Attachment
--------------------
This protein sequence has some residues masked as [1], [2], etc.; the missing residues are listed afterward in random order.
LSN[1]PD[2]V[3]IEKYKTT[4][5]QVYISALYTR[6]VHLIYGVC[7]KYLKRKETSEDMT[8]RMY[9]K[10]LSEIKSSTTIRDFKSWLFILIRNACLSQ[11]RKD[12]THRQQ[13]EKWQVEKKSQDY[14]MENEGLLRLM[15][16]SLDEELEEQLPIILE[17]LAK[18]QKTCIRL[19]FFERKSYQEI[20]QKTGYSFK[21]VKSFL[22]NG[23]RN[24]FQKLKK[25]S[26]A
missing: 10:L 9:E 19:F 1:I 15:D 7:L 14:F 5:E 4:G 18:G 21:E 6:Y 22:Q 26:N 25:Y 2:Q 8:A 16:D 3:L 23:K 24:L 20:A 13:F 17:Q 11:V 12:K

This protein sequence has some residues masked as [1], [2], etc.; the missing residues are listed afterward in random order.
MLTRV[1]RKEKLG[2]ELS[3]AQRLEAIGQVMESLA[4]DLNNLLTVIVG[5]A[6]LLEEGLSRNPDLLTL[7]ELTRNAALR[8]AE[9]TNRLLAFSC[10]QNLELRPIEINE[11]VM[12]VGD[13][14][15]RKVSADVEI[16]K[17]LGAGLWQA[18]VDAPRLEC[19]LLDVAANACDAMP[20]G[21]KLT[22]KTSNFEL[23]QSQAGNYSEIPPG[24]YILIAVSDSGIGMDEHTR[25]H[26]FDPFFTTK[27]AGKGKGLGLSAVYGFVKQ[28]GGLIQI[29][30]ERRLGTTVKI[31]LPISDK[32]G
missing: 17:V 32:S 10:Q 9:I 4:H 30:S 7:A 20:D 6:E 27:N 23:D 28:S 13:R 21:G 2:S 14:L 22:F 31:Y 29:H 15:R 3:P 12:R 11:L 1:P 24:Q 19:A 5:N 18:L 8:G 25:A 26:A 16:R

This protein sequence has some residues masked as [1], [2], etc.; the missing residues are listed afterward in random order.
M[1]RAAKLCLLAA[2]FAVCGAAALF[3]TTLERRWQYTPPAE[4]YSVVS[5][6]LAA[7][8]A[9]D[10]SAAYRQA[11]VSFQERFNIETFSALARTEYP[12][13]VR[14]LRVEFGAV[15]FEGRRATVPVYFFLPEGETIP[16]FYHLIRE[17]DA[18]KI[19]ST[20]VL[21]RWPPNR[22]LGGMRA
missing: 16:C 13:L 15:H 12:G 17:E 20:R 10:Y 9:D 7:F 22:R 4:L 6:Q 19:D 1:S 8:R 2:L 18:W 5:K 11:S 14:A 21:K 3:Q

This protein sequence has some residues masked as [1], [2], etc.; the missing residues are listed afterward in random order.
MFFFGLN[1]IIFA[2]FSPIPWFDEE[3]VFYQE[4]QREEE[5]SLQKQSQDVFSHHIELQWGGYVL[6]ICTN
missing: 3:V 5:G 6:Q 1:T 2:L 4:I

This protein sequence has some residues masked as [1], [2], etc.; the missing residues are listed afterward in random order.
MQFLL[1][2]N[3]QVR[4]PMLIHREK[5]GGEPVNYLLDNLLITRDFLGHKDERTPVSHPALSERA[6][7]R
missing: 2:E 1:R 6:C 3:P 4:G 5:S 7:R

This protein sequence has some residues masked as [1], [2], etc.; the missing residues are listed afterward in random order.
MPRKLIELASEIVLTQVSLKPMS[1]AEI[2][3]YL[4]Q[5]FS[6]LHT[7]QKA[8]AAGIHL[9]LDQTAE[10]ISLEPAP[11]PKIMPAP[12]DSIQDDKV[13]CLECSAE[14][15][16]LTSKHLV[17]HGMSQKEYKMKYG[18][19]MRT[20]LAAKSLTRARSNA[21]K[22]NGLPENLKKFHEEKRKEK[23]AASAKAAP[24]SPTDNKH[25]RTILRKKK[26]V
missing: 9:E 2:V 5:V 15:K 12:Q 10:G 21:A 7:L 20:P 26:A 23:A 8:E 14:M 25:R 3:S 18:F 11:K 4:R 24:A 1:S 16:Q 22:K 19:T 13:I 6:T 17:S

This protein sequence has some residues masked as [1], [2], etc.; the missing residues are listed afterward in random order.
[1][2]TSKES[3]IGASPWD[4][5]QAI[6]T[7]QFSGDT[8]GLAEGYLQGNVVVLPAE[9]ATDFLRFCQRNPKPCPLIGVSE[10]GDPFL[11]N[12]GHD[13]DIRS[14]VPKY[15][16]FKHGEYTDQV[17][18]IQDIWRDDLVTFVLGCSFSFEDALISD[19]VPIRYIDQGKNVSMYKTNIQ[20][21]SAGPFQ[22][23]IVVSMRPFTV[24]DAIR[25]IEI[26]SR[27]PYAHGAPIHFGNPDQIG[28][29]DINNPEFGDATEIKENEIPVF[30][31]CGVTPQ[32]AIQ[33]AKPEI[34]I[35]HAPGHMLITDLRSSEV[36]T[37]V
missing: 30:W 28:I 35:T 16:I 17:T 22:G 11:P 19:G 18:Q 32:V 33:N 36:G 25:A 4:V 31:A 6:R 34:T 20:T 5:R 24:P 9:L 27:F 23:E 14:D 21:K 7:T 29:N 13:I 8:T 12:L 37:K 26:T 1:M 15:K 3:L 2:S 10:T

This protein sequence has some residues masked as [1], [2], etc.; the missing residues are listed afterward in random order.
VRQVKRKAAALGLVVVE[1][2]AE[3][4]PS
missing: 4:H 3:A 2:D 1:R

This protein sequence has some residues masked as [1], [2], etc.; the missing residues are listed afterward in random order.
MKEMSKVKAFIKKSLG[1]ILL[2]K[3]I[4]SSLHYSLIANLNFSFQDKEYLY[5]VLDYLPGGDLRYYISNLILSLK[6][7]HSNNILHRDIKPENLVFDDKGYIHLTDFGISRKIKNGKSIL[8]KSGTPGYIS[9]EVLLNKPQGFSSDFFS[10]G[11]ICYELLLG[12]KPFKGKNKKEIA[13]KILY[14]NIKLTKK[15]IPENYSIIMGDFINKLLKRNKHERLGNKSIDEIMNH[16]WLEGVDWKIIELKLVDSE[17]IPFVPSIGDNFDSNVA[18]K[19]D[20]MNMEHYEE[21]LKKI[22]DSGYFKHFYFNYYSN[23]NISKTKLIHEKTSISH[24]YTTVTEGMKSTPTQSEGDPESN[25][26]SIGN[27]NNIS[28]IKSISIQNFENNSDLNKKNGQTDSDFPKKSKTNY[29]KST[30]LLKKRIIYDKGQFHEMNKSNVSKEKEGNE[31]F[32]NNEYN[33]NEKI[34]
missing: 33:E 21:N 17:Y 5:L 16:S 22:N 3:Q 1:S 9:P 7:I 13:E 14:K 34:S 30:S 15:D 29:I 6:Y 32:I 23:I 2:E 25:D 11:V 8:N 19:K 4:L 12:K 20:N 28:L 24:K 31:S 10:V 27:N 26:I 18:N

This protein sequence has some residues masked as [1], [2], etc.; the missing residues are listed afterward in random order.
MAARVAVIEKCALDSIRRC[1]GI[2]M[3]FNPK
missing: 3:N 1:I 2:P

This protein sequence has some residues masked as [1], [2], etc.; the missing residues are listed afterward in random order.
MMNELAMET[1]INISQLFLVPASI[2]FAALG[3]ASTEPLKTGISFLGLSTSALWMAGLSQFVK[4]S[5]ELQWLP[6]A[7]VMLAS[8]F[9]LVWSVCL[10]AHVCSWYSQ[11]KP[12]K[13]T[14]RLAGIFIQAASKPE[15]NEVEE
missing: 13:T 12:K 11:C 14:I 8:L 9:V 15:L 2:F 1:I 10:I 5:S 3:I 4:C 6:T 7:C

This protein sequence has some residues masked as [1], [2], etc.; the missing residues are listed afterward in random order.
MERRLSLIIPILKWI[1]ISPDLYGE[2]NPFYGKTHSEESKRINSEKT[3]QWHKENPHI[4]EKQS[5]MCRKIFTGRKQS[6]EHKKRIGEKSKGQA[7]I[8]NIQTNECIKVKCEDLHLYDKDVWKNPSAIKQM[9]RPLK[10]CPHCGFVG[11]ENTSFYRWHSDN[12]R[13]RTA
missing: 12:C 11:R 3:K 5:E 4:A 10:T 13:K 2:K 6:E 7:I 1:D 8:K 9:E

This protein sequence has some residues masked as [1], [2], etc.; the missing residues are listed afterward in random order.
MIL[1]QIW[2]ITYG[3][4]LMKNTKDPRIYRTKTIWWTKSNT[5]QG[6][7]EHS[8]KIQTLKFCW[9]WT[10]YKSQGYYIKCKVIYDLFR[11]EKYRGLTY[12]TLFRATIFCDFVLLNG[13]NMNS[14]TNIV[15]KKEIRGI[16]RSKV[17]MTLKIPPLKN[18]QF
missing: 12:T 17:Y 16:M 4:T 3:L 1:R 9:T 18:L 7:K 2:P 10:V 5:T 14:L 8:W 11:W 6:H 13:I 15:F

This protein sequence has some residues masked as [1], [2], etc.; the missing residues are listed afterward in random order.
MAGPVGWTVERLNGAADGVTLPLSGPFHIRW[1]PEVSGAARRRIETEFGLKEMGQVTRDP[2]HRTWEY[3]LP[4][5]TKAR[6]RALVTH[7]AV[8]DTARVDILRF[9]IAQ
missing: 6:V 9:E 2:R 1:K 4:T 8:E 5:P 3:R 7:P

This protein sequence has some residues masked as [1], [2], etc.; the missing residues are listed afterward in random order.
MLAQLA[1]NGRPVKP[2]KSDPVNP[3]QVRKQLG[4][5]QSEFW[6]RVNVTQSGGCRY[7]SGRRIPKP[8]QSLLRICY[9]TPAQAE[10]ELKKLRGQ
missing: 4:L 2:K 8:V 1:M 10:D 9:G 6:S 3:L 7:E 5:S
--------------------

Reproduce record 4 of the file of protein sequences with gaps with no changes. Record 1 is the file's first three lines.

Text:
This protein sequence has some residues masked as [1], [2], etc.; the missing residues are listed afterward in random order.
MFFFGLN[1]IIFA[2]FSPIPWFDEE[3]VFYQE[4]QREEE[5]SLQKQSQDVFSHHIELQWGGYVL[6]ICTN
missing: 3:V 5:G 6:Q 1:T 2:L 4:I